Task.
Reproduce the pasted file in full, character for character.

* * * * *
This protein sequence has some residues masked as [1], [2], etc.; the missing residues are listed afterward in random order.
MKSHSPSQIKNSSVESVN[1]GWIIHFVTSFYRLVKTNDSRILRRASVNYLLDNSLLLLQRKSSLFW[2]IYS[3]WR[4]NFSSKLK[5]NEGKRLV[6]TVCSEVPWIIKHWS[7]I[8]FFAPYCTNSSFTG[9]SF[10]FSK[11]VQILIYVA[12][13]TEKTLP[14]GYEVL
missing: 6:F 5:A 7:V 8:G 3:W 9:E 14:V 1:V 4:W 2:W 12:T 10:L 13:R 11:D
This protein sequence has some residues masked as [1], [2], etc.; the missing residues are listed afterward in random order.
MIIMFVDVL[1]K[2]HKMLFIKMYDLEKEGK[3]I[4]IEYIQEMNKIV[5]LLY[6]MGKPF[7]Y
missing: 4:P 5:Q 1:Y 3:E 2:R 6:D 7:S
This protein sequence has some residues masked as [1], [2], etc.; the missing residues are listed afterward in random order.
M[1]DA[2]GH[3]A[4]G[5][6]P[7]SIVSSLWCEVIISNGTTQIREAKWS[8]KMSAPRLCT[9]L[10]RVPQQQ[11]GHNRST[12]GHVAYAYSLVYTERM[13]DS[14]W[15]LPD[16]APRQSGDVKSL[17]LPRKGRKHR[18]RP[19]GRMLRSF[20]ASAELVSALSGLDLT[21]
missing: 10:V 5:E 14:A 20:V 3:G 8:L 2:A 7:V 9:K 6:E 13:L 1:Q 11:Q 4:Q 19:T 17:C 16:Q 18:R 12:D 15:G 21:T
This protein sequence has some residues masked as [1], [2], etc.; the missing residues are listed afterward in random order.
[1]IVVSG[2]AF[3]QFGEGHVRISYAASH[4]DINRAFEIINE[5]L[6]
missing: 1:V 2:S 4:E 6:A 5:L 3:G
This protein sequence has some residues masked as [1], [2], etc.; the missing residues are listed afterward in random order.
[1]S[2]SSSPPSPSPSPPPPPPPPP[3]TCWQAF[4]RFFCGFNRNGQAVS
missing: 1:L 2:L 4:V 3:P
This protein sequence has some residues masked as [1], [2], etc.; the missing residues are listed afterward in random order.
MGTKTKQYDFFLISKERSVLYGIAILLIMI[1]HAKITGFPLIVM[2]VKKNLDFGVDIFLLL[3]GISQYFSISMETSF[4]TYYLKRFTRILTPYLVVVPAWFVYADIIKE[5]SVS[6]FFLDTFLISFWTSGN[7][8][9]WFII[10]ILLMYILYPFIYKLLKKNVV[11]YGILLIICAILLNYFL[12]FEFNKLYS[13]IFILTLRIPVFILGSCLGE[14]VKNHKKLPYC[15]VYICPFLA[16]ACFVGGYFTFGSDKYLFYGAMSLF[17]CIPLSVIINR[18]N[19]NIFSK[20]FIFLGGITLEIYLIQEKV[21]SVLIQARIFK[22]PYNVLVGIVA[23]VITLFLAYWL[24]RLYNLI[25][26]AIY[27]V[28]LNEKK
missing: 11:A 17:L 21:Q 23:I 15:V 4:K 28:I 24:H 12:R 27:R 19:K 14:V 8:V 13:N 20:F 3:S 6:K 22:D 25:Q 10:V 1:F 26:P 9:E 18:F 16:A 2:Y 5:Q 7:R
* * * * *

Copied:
This protein sequence has some residues masked as [1], [2], etc.; the missing residues are listed afterward in random order.
MKSHSPSQIKNSSVESVN[1]GWIIHFVTSFYRLVKTNDSRILRRASVNYLLDNSLLLLQRKSSLFW[2]IYS[3]WR[4]NFSSKLK[5]NEGKRLV[6]TVCSEVPWIIKHWS[7]I[8]FFAPYCTNSSFTG[9]SF[10]FSK[11]VQILIYVA[12][13]TEKTLP[14]GYEVL
missing: 6:F 5:A 7:V 8:G 3:W 9:E 14:V 1:V 4:W 2:W 12:T 10:L 13:R 11:D
This protein sequence has some residues masked as [1], [2], etc.; the missing residues are listed afterward in random order.
MIIMFVDVL[1]K[2]HKMLFIKMYDLEKEGK[3]I[4]IEYIQEMNKIV[5]LLY[6]MGKPF[7]Y
missing: 4:P 5:Q 1:Y 3:E 2:R 6:D 7:S
This protein sequence has some residues masked as [1], [2], etc.; the missing residues are listed afterward in random order.
M[1]DA[2]GH[3]A[4]G[5][6]P[7]SIVSSLWCEVIISNGTTQIREAKWS[8]KMSAPRLCT[9]L[10]RVPQQQ[11]GHNRST[12]GHVAYAYSLVYTERM[13]DS[14]W[15]LPD[16]APRQSGDVKSL[17]LPRKGRKHR[18]RP[19]GRMLRSF[20]ASAELVSALSGLDLT[21]
missing: 10:V 5:E 14:A 20:V 3:G 8:L 2:A 7:V 9:K 6:E 13:L 1:Q 11:Q 4:Q 19:T 17:C 16:Q 18:R 12:D 15:G 21:T
This protein sequence has some residues masked as [1], [2], etc.; the missing residues are listed afterward in random order.
[1]IVVSG[2]AF[3]QFGEGHVRISYAASH[4]DINRAFEIINE[5]L[6]
missing: 1:V 2:S 4:E 6:A 5:L 3:G
This protein sequence has some residues masked as [1], [2], etc.; the missing residues are listed afterward in random order.
[1]S[2]SSSPPSPSPSPPPPPPPPP[3]TCWQAF[4]RFFCGFNRNGQAVS
missing: 1:L 2:L 4:V 3:P
This protein sequence has some residues masked as [1], [2], etc.; the missing residues are listed afterward in random order.
MGTKTKQYDFFLISKERSVLYGIAILLIMI[1]HAKITGFPLIVM[2]VKKNLDFGVDIFLLL[3]GISQYFSISMETSF[4]TYYLKRFTRILTPYLVVVPAWFVYADIIKE[5]SVS[6]FFLDTFLISFWTSGN[7][8][9]WFII[10]ILLMYILYPFIYKLLKKNVV[11]YGILLIICAILLNYFL[12]FEFNKLYS[13]IFILTLRIPVFILGSCLGE[14]VKNHKKLPYC[15]VYICPFLA[16]ACFVGGYFTFGSDKYLFYGAMSLF[17]CIPLSVIINR[18]N[19]NIFSK[20]FIFLGGITLEIYLIQEKV[21]SVLIQARIFK[22]PYNVLVGIVA[23]VITLFLAYWL[24]RLYNLI[25][26]AIY[27]V[28]LNEKK
missing: 11:A 17:L 21:Q 23:I 15:V 4:K 28:I 24:H 12:R 27:R 19:K 14:V 8:V 13:N 20:F 3:S 6:K 22:D 25:Q 10:V 1:F 26:P 9:E 18:F 16:A 2:Y 5:Q 7:R